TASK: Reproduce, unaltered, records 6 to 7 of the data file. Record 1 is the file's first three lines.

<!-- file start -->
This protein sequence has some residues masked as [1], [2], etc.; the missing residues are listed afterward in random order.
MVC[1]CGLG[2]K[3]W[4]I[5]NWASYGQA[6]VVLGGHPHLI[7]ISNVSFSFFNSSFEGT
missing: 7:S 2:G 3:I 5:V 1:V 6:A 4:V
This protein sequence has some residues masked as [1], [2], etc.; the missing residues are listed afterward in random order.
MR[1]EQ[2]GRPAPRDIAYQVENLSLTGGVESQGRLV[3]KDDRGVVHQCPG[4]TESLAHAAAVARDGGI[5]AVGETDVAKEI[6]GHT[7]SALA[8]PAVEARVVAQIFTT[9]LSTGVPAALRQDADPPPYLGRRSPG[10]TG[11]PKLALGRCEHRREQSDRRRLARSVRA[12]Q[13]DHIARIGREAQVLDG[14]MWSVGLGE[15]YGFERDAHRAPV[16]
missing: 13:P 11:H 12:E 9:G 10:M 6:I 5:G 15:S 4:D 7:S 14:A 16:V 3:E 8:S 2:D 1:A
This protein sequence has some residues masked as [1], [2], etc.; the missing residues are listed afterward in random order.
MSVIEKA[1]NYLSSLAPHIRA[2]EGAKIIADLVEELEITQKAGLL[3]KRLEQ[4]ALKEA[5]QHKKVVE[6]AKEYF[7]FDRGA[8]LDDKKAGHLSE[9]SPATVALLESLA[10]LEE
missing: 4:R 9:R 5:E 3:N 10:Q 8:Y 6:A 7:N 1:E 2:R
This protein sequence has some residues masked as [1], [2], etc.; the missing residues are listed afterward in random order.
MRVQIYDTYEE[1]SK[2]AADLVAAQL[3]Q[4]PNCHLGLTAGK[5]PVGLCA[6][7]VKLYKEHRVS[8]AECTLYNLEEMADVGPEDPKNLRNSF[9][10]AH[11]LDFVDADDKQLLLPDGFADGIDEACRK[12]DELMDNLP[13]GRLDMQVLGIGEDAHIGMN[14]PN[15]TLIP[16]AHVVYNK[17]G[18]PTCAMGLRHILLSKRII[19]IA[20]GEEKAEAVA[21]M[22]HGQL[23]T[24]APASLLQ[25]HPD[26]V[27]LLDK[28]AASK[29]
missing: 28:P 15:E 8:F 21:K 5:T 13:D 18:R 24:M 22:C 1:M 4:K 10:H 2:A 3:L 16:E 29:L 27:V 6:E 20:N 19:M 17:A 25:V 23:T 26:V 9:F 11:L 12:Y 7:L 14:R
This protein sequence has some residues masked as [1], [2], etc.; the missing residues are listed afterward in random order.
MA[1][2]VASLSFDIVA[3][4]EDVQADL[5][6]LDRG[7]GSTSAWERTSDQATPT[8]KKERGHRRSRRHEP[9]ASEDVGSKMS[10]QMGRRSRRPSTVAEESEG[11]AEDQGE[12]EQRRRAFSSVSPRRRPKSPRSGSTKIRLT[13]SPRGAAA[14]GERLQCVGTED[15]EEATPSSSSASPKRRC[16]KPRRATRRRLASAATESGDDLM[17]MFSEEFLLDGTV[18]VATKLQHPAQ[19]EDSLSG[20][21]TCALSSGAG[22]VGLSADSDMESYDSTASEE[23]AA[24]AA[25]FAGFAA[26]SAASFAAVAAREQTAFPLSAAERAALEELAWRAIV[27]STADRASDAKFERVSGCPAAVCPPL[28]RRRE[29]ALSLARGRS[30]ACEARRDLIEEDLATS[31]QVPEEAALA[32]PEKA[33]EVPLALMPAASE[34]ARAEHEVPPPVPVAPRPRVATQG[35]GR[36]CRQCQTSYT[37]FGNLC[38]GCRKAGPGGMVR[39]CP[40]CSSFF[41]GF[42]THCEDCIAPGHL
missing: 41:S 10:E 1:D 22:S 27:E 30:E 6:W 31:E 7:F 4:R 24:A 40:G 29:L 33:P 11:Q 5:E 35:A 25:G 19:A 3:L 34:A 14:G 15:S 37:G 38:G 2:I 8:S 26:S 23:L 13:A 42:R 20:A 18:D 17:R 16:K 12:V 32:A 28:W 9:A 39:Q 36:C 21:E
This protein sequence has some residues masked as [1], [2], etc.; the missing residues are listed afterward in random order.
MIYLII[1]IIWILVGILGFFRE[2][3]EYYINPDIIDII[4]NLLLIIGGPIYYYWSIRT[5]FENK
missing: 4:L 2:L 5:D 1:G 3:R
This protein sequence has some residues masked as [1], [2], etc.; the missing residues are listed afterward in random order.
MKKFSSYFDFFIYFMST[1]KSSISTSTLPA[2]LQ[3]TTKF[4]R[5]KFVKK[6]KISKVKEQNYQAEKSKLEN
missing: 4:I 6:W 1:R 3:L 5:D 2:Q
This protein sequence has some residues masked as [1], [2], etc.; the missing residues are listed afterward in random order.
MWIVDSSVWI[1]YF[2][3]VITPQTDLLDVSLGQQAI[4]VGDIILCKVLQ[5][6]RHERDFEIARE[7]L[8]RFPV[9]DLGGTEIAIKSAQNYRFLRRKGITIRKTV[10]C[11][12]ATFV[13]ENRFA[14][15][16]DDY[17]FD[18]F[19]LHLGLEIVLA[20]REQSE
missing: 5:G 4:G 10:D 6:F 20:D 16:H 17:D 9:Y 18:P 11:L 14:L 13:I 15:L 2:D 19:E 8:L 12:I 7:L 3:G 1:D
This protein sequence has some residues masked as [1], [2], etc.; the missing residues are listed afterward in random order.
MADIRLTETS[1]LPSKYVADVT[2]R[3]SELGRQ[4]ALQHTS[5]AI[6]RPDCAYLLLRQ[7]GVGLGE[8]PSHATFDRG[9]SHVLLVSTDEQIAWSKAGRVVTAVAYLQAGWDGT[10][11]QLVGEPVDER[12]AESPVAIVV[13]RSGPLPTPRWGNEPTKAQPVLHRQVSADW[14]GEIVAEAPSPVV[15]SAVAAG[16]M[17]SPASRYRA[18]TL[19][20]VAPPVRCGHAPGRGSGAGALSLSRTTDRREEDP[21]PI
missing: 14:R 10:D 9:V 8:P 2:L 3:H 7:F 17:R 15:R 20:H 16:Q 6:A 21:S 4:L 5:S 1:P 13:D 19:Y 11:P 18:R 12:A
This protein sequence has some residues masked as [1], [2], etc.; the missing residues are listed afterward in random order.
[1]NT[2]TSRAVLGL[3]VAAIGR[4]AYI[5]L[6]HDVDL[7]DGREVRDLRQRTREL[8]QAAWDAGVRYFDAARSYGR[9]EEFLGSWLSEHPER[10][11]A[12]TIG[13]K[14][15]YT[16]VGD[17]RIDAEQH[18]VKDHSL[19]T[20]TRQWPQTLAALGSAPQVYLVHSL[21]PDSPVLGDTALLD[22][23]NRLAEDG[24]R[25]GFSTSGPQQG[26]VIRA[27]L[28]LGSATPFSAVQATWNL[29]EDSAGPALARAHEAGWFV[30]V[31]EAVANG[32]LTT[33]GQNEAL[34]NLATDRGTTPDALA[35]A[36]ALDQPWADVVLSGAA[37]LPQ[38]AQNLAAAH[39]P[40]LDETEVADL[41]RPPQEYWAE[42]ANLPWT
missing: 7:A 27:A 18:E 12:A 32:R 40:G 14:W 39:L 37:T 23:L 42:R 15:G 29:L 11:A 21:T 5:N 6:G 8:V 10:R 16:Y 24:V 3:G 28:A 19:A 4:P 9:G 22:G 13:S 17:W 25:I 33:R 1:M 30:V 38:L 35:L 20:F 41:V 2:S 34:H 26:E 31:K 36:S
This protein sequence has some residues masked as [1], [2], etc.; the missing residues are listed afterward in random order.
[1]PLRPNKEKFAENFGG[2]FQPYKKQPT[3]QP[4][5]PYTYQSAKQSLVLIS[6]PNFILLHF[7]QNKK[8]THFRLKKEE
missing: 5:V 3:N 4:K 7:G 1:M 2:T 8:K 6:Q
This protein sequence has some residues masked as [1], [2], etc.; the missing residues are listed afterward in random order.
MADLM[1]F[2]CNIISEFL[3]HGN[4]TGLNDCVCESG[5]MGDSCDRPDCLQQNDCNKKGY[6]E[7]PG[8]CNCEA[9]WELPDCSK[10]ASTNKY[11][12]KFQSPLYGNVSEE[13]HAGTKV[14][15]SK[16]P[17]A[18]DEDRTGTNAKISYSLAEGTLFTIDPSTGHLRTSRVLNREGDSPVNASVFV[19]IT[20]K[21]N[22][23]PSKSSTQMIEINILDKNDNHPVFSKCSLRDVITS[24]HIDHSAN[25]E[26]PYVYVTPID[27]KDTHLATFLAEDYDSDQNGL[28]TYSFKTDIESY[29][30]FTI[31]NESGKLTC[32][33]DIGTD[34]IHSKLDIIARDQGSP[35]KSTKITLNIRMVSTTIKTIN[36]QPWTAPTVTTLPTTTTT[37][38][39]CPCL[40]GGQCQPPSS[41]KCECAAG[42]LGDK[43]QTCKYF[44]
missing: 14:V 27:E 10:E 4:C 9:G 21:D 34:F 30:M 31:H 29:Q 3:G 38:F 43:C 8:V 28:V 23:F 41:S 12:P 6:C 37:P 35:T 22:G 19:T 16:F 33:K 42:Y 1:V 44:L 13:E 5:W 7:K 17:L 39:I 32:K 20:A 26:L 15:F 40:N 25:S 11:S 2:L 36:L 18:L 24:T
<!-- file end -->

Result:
This protein sequence has some residues masked as [1], [2], etc.; the missing residues are listed afterward in random order.
MIYLII[1]IIWILVGILGFFRE[2][3]EYYINPDIIDII[4]NLLLIIGGPIYYYWSIRT[5]FENK
missing: 4:L 2:L 5:D 1:G 3:R
This protein sequence has some residues masked as [1], [2], etc.; the missing residues are listed afterward in random order.
MKKFSSYFDFFIYFMST[1]KSSISTSTLPA[2]LQ[3]TTKF[4]R[5]KFVKK[6]KISKVKEQNYQAEKSKLEN
missing: 4:I 6:W 1:R 3:L 5:D 2:Q